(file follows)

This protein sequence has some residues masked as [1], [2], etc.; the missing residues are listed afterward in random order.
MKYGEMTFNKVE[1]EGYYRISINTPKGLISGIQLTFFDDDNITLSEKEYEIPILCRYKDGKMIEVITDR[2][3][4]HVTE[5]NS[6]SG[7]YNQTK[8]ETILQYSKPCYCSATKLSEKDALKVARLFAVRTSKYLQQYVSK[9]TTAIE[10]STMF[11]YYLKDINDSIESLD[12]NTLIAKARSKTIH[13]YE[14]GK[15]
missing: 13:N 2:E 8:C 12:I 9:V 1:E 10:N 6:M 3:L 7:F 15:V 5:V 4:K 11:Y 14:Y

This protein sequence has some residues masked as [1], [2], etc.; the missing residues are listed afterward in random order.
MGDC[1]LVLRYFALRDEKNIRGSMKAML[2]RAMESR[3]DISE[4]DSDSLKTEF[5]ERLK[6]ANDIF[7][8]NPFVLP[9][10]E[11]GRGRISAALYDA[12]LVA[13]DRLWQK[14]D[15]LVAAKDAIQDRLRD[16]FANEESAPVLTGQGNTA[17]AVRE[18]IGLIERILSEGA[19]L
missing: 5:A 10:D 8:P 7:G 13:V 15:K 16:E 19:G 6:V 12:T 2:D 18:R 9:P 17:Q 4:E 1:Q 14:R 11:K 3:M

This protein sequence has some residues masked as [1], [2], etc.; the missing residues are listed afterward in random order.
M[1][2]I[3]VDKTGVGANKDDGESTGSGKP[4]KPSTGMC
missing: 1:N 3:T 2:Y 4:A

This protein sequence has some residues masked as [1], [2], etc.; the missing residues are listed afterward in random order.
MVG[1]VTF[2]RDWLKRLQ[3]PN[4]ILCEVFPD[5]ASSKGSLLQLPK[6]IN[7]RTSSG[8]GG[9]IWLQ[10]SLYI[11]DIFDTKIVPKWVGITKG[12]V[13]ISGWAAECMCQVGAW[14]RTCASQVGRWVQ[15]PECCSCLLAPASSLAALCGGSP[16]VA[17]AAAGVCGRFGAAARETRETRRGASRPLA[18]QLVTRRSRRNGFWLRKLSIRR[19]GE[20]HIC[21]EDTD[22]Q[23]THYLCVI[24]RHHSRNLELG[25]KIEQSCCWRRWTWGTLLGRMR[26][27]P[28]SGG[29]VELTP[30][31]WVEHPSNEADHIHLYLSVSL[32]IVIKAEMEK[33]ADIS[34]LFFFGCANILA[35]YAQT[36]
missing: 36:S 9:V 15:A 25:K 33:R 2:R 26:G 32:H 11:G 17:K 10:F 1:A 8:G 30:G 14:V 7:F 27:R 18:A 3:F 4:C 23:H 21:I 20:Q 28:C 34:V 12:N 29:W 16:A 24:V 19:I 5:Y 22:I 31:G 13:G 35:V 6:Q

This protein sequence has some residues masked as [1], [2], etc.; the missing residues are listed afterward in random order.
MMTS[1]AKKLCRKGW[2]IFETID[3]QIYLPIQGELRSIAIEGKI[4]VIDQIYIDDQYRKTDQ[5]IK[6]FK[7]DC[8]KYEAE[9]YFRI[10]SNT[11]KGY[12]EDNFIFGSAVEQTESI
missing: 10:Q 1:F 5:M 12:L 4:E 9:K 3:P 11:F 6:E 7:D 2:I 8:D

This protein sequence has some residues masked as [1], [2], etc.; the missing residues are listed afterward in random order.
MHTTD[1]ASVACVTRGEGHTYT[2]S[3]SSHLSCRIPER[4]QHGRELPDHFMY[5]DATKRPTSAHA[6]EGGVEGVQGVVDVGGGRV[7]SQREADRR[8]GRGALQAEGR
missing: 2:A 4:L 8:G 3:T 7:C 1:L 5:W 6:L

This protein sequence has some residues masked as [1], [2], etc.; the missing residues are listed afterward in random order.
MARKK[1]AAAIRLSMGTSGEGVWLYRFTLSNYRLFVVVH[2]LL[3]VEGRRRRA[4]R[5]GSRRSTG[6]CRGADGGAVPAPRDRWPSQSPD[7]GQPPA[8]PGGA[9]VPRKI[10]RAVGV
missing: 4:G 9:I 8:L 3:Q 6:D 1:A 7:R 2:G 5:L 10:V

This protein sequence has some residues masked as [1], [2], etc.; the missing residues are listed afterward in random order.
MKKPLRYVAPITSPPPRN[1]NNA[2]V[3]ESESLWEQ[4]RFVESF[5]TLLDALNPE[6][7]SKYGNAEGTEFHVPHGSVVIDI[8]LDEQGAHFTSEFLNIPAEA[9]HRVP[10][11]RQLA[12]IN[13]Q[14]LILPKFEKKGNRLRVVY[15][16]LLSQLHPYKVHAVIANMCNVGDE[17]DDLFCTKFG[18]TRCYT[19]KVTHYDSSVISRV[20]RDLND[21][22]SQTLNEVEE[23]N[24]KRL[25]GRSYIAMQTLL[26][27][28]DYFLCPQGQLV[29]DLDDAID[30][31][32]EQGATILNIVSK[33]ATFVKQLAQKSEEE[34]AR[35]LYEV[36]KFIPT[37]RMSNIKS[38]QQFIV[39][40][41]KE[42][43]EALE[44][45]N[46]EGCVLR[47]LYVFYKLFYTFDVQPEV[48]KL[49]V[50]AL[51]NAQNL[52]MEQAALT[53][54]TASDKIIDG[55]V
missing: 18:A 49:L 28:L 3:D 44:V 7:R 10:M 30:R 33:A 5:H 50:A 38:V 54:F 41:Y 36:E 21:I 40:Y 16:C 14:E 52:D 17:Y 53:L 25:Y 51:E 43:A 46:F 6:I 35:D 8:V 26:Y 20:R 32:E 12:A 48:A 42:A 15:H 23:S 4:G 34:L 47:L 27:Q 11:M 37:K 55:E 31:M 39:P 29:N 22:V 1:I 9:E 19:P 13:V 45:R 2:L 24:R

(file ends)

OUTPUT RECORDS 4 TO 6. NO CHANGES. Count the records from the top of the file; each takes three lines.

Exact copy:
This protein sequence has some residues masked as [1], [2], etc.; the missing residues are listed afterward in random order.
MVG[1]VTF[2]RDWLKRLQ[3]PN[4]ILCEVFPD[5]ASSKGSLLQLPK[6]IN[7]RTSSG[8]GG[9]IWLQ[10]SLYI[11]DIFDTKIVPKWVGITKG[12]V[13]ISGWAAECMCQVGAW[14]RTCASQVGRWVQ[15]PECCSCLLAPASSLAALCGGSP[16]VA[17]AAAGVCGRFGAAARETRETRRGASRPLA[18]QLVTRRSRRNGFWLRKLSIRR[19]GE[20]HIC[21]EDTD[22]Q[23]THYLCVI[24]RHHSRNLELG[25]KIEQSCCWRRWTWGTLLGRMR[26][27]P[28]SGG[29]VELTP[30][31]WVEHPSNEADHIHLYLSVSL[32]IVIKAEMEK[33]ADIS[34]LFFFGCANILA[35]YAQT[36]
missing: 36:S 9:V 15:A 25:K 33:R 2:R 26:G 32:H 11:G 17:K 10:F 1:A 8:G 30:G 14:V 7:F 27:R 18:A 3:F 4:C 23:H 21:I 20:Q 28:C 34:V 12:N 29:W 16:A 24:V 19:I 5:Y 22:I 31:G 13:G 35:V 6:Q

This protein sequence has some residues masked as [1], [2], etc.; the missing residues are listed afterward in random order.
MMTS[1]AKKLCRKGW[2]IFETID[3]QIYLPIQGELRSIAIEGKI[4]VIDQIYIDDQYRKTDQ[5]IK[6]FK[7]DC[8]KYEAE[9]YFRI[10]SNT[11]KGY[12]EDNFIFGSAVEQTESI
missing: 10:Q 1:F 5:M 12:L 4:E 9:K 3:P 11:F 6:E 7:D 2:I 8:D

This protein sequence has some residues masked as [1], [2], etc.; the missing residues are listed afterward in random order.
MHTTD[1]ASVACVTRGEGHTYT[2]S[3]SSHLSCRIPER[4]QHGRELPDHFMY[5]DATKRPTSAHA[6]EGGVEGVQGVVDVGGGRV[7]SQREADRR[8]GRGALQAEGR
missing: 2:A 4:L 8:G 3:T 7:C 1:L 5:W 6:L